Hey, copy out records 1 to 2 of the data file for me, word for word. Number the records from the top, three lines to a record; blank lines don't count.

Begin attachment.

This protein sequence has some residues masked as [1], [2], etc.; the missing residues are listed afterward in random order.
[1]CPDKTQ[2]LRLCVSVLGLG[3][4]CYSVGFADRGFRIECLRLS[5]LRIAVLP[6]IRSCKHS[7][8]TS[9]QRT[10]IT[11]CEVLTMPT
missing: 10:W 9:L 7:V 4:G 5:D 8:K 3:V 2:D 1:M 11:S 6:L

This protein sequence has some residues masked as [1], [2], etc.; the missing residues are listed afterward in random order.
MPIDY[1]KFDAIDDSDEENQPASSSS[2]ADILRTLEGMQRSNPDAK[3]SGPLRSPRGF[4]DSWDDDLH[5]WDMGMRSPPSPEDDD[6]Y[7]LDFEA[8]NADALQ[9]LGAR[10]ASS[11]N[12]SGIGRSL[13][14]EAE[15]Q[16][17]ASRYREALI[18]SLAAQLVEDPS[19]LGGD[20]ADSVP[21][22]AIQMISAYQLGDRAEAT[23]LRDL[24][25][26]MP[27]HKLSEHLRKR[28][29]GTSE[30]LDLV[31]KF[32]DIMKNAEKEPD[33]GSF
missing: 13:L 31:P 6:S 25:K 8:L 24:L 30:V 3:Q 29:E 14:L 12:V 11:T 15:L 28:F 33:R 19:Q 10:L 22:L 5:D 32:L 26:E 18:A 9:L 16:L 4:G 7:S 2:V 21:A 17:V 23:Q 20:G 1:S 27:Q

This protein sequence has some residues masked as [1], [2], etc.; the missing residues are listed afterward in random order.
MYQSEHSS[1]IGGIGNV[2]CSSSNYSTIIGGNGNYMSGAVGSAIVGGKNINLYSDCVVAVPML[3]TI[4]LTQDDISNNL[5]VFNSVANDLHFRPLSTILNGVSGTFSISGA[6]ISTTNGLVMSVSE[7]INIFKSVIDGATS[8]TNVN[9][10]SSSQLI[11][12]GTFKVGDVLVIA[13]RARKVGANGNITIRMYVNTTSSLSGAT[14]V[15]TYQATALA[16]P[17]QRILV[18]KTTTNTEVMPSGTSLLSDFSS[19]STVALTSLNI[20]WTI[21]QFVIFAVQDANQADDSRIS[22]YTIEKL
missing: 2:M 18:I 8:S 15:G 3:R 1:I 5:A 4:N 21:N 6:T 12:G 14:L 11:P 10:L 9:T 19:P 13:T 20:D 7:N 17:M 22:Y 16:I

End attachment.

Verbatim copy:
This protein sequence has some residues masked as [1], [2], etc.; the missing residues are listed afterward in random order.
[1]CPDKTQ[2]LRLCVSVLGLG[3][4]CYSVGFADRGFRIECLRLS[5]LRIAVLP[6]IRSCKHS[7][8]TS[9]QRT[10]IT[11]CEVLTMPT
missing: 10:W 9:L 7:V 4:G 5:D 8:K 3:V 2:D 1:M 11:S 6:L

This protein sequence has some residues masked as [1], [2], etc.; the missing residues are listed afterward in random order.
MPIDY[1]KFDAIDDSDEENQPASSSS[2]ADILRTLEGMQRSNPDAK[3]SGPLRSPRGF[4]DSWDDDLH[5]WDMGMRSPPSPEDDD[6]Y[7]LDFEA[8]NADALQ[9]LGAR[10]ASS[11]N[12]SGIGRSL[13][14]EAE[15]Q[16][17]ASRYREALI[18]SLAAQLVEDPS[19]LGGD[20]ADSVP[21][22]AIQMISAYQLGDRAEAT[23]LRDL[24][25][26]MP[27]HKLSEHLRKR[28][29]GTSE[30]LDLV[31]KF[32]DIMKNAEKEPD[33]GSF
missing: 13:L 31:P 6:S 25:K 8:L 24:L 30:V 3:Q 29:E 14:L 12:V 11:T 15:L 28:F 33:R 19:Q 10:L 22:L 5:D 32:L 26:E 18:A 9:L 16:L 4:G 7:S 2:V 21:A 17:V 23:Q 20:G 1:S 27:Q